Rising from a green vale surrounded by rough grey mountains, Cetinje (Цетиње) is an odd mix of erstwhile capital and overgrown village, where single-storey cottages and stately mansions share the same street. Several of those mansions – dating from the days when European ambassadors rubbed shoulders with Montenegrin princesses – have become museums or schools for art and music.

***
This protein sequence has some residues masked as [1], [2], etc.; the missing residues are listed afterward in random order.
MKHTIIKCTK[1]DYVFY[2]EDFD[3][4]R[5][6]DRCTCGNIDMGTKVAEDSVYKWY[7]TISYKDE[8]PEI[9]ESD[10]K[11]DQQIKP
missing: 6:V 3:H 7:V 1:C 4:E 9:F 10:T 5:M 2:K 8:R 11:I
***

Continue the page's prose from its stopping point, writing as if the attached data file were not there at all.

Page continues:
The city was founded in 1482 by Ivan Crnojević, the ruler of the Zeta state, after abandoning his previous capital near Lake Skadar, Žabljak Crnojevića, to the Ottomans. A large statue of him stands in the main square, Dvorski Trg. Cetinje was the capital of Montenegro until 1946, when it passed the baton – somewhat reluctantly – to Titograd (now Podgorica); today, it’s billed as the 'royal capital', and is home to the country's most impressive collection of museums.